A security researcher has discovered a way to skirt around Apple's Gatekeeper security feature, which could be leveraged to trick people into downloading a malicious application. It's unclear when Apple may fix the issue.
First American Mortgage Corp. left what appears to be 16 years of mortgage and financial data on its website open without authentication. The data has been taken offline, but it's unclear if it may have been accessed by hackers.
Moody's has changed its financial outlook for Equifax to "negative" from "stable," reflecting concerns about how the credit reporting giant is recovering from the 2017 data breach that exposed the personal information of 148 million Americans.
The latest edition of the ISMG Security Report assesses the legacy of WannaCry ransomware two years on. Also featured: the evolving role of healthcare CISOs; threat mitigation recommendations based on the 2019 Verizon Data Breach Investigations Report.
ISMG and Fortinet hosted a roundtable dinner in Atlanta on May 7 focused on "Outmaneuvering Threat Actors in the Age of Industrial IoT (IIoT)". Challenges in communication and gaining buy in from operational teams for security initiatives were explored, and Richard Peters, Director, Operational Technology Global...
ISMG and Fortinet hosted a roundtable dinner in Nashville, TN on May 15 focused on "Securing the Digital Enterprise". Challenges in gaining internal buy in for security initiatives and the problems of M&A activity were discussed, and Sonia Arista, National Healthcare Lead of Fortinet provided her insight on the event...
The term "digital transformation" is not just marketing buzz; it's the here and now for many organizations. And the healthcare sector is uniquely impacted, says Stuart Reed of Nominet in the wake of a recent roundtable discussion.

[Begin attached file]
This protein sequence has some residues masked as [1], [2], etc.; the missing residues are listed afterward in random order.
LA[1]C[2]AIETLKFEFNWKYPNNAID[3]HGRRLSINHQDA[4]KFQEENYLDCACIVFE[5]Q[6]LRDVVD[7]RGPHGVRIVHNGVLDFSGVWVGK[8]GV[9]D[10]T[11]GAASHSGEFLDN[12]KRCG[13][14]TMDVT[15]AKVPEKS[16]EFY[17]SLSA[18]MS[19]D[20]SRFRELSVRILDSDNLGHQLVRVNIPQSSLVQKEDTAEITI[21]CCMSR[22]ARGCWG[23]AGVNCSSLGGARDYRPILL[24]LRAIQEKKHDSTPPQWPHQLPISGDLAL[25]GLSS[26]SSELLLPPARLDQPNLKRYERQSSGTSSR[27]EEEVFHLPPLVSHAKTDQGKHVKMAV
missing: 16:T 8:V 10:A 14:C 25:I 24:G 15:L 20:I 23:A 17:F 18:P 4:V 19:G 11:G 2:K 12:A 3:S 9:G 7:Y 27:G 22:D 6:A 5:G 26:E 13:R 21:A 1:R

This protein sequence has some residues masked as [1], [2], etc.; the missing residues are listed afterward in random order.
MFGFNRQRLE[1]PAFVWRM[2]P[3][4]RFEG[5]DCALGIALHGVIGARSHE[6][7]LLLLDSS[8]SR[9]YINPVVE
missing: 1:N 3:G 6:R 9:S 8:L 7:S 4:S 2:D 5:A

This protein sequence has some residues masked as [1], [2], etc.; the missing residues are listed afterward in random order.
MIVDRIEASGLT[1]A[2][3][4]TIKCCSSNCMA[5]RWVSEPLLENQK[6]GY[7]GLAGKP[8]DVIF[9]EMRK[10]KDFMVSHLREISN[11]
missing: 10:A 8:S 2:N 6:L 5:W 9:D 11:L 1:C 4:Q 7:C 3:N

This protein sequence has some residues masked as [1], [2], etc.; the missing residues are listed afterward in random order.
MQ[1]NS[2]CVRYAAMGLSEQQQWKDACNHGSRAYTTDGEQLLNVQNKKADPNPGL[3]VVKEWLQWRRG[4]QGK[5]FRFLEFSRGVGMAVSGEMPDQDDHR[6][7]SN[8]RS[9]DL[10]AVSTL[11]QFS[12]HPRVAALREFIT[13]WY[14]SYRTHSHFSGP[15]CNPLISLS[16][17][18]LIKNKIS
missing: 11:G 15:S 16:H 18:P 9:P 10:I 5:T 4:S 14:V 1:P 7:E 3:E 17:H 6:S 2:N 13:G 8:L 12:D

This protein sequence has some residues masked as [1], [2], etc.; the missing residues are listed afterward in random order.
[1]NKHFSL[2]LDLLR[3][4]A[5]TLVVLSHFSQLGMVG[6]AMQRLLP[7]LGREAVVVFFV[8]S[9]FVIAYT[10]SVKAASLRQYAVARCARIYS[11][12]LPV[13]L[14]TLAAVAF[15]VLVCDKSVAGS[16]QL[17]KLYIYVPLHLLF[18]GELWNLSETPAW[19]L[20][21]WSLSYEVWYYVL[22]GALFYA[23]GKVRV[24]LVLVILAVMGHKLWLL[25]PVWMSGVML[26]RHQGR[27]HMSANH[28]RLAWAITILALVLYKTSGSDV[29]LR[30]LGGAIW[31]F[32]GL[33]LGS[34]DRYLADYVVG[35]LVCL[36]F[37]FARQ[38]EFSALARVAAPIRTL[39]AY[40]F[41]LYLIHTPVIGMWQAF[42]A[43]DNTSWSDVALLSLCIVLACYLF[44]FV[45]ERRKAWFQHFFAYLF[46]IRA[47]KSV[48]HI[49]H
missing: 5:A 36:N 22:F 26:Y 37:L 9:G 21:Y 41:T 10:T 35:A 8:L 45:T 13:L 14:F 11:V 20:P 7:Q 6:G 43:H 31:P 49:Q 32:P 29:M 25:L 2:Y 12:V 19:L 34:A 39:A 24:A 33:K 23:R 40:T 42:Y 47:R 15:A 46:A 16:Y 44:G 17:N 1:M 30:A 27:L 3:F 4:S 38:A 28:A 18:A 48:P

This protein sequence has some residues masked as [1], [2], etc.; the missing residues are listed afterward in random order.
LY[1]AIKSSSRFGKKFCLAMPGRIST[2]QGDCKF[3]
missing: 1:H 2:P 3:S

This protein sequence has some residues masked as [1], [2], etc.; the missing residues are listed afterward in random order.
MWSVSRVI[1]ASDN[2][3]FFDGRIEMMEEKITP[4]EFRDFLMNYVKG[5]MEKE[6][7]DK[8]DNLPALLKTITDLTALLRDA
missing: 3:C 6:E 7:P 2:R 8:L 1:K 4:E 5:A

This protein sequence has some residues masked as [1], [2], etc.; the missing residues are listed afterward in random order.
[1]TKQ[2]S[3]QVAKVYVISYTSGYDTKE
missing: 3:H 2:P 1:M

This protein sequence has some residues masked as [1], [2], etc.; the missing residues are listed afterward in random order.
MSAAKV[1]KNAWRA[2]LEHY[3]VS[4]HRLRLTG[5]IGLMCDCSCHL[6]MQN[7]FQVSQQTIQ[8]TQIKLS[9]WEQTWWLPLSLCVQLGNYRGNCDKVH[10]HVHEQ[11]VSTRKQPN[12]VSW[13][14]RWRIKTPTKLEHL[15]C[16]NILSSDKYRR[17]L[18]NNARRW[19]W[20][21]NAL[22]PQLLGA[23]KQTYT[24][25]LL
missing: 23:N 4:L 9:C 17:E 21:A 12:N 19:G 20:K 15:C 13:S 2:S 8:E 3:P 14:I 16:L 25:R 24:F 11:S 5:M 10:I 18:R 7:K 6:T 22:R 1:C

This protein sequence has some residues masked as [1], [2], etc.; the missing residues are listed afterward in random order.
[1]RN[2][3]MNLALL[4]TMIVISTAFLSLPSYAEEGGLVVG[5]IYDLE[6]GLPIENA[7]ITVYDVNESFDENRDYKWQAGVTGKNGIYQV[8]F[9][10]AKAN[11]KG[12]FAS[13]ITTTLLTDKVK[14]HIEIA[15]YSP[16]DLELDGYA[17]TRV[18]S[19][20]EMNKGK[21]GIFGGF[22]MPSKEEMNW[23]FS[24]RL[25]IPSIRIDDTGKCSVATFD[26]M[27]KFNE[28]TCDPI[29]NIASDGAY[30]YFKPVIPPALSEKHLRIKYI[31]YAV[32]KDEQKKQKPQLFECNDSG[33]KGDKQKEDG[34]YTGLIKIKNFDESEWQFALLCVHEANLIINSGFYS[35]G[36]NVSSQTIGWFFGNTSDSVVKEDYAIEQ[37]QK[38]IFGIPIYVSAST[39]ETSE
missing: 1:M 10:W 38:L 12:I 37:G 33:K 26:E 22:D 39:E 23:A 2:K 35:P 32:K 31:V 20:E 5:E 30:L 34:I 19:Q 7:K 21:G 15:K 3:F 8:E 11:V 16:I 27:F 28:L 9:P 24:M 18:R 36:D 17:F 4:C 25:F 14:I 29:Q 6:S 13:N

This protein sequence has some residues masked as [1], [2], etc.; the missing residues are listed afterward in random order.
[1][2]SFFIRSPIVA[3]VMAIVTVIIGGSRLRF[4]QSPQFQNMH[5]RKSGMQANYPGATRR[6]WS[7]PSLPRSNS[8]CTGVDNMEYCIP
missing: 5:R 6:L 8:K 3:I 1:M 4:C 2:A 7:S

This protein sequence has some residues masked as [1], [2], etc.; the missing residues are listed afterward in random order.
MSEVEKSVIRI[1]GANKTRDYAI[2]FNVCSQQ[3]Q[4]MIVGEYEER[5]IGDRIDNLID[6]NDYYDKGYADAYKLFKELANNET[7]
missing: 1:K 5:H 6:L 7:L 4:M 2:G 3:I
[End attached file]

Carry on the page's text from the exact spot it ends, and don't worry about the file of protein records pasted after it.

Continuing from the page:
C-level executives are 12 times more likely to be the target of social incidents and nine times more likely to be the target of social breaches. This is among the key findings of the latest Verizon's Data Breach Investigations Report. Author John Grim shares insight.
Multiple flaws - all serious, exploitable and some already being actively exploited - came to light last week. Big names - including Cisco, Facebook, Intel and Microsoft - build the software and hardware at risk. And fixes for some of the flaws are not yet available. Is this cybersecurity's new normal?
U.S. President Donald Trump on Wednesday signed a long-expected executive order that bans the purchase of telecommunication equipment from nations deemed to pose a spying risk. Also, Huawei was banned by the Commerce Department from buying U.S. components without obtaining a license first.
European privacy authorities have received nearly 65,000 data breach notifications since the EU's General Data Protection Regulation went into full effect in May 2018. Privacy regulators have also imposed at least $63 million in GDPR fines.
Fast Retailing, the parent company of several of Japan's biggest retail clothing chains, is warning customers of an attack that exposed email addresses and partial credit card information of more than 460,000 of the company's customers. The attackers apparently used credential stuffing techniques.
The indictment of two Chinese men for a 2014 cyberattack on health insurer Anthem that compromised information on nearly 80 million individuals contains extensive details about the incident that security professionals can use to help with their breach prevention strategies.
Equifax has reported a loss in its latest quarter due to ongoing incident response, legal, investigative and corporate information security overhaul costs resulting from its 2017 data breach. The credit reporting giant says that so far, it's spent $1.4 billion as a result of the massive breach.
Two Chinese men have been indicted on charges related to the breach of health insurer Anthem, which saw the personal information of 78.8 million individuals stolen, as well as attacks against three other large U.S. companies.